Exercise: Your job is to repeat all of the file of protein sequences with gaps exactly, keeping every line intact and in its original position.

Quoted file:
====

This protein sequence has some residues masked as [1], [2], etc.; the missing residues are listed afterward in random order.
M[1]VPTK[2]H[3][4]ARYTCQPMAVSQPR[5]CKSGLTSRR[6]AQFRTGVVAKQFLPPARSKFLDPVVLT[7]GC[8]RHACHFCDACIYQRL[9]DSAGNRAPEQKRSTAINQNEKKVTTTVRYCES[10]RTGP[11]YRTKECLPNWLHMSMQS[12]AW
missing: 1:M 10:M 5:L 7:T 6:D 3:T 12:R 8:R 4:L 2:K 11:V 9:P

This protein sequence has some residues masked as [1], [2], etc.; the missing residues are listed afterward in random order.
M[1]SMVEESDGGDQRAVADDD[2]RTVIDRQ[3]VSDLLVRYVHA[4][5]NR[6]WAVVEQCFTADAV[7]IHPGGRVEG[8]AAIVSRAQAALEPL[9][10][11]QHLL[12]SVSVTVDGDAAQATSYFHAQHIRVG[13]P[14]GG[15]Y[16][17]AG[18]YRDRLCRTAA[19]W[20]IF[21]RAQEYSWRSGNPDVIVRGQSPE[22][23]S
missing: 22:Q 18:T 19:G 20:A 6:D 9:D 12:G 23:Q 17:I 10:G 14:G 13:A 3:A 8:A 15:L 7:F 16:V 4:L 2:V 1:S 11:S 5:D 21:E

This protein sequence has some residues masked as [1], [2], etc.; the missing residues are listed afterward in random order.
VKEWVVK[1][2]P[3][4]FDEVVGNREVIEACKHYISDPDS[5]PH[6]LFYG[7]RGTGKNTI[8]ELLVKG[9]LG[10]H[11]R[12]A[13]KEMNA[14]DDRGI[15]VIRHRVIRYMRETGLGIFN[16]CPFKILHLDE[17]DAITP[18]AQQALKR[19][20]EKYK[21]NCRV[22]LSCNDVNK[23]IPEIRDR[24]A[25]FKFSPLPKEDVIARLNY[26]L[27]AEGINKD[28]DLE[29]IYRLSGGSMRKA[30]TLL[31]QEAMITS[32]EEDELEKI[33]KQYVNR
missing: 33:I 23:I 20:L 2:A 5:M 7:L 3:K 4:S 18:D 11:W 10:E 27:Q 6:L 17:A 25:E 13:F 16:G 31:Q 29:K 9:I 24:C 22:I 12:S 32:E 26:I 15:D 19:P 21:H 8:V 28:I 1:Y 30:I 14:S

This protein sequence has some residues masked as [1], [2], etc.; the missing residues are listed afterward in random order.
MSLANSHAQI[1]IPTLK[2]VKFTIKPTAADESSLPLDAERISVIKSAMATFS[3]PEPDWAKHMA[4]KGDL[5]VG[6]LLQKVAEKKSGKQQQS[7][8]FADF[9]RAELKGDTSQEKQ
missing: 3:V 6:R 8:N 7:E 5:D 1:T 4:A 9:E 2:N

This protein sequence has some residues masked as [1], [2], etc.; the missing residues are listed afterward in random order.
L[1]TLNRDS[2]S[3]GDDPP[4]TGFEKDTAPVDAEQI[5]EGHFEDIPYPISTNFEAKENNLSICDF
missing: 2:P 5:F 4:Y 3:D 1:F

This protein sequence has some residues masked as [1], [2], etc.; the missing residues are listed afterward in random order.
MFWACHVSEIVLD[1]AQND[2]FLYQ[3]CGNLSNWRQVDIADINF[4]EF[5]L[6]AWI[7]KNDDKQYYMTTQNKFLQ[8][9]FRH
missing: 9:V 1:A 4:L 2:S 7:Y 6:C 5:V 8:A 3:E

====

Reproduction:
This protein sequence has some residues masked as [1], [2], etc.; the missing residues are listed afterward in random order.
M[1]VPTK[2]H[3][4]ARYTCQPMAVSQPR[5]CKSGLTSRR[6]AQFRTGVVAKQFLPPARSKFLDPVVLT[7]GC[8]RHACHFCDACIYQRL[9]DSAGNRAPEQKRSTAINQNEKKVTTTVRYCES[10]RTGP[11]YRTKECLPNWLHMSMQS[12]AW
missing: 1:M 10:M 5:L 7:T 6:D 3:T 12:R 8:R 4:L 2:K 11:V 9:P

This protein sequence has some residues masked as [1], [2], etc.; the missing residues are listed afterward in random order.
M[1]SMVEESDGGDQRAVADDD[2]RTVIDRQ[3]VSDLLVRYVHA[4][5]NR[6]WAVVEQCFTADAV[7]IHPGGRVEG[8]AAIVSRAQAALEPL[9][10][11]QHLL[12]SVSVTVDGDAAQATSYFHAQHIRVG[13]P[14]GG[15]Y[16][17]AG[18]YRDRLCRTAA[19]W[20]IF[21]RAQEYSWRSGNPDVIVRGQSPE[22][23]S
missing: 22:Q 18:T 19:G 20:A 6:D 9:D 12:G 23:Q 17:I 10:G 14:G 13:A 3:A 8:A 15:L 7:F 16:V 4:L 2:V 1:S 11:S 5:D 21:E

This protein sequence has some residues masked as [1], [2], etc.; the missing residues are listed afterward in random order.
VKEWVVK[1][2]P[3][4]FDEVVGNREVIEACKHYISDPDS[5]PH[6]LFYG[7]RGTGKNTI[8]ELLVKG[9]LG[10]H[11]R[12]A[13]KEMNA[14]DDRGI[15]VIRHRVIRYMRETGLGIFN[16]CPFKILHLDE[17]DAITP[18]AQQALKR[19][20]EKYK[21]NCRV[22]LSCNDVNK[23]IPEIRDR[24]A[25]FKFSPLPKEDVIARLNY[26]L[27]AEGINKD[28]DLE[29]IYRLSGGSMRKA[30]TLL[31]QEAMITS[32]EEDELEKI[33]KQYVNR
missing: 33:I 23:I 20:L 2:A 5:M 7:L 3:K 4:S 18:D 11:W 10:E 27:Q 6:L 17:A 25:E 13:F 16:G 31:Q 29:K 9:I 24:C 22:I 12:S 32:E 26:I 15:D 19:P 21:H 8:V 28:I 1:Y 30:I 14:S

This protein sequence has some residues masked as [1], [2], etc.; the missing residues are listed afterward in random order.
MSLANSHAQI[1]IPTLK[2]VKFTIKPTAADESSLPLDAERISVIKSAMATFS[3]PEPDWAKHMA[4]KGDL[5]VG[6]LLQKVAEKKSGKQQQS[7][8]FADF[9]RAELKGDTSQEKQ
missing: 3:V 6:R 8:N 7:E 5:D 1:T 4:A 9:E 2:N

This protein sequence has some residues masked as [1], [2], etc.; the missing residues are listed afterward in random order.
L[1]TLNRDS[2]S[3]GDDPP[4]TGFEKDTAPVDAEQI[5]EGHFEDIPYPISTNFEAKENNLSICDF
missing: 2:P 5:F 4:Y 3:D 1:F

This protein sequence has some residues masked as [1], [2], etc.; the missing residues are listed afterward in random order.
MFWACHVSEIVLD[1]AQND[2]FLYQ[3]CGNLSNWRQVDIADINF[4]EF[5]L[6]AWI[7]KNDDKQYYMTTQNKFLQ[8][9]FRH
missing: 9:V 1:A 4:L 2:S 7:Y 6:C 5:V 8:A 3:E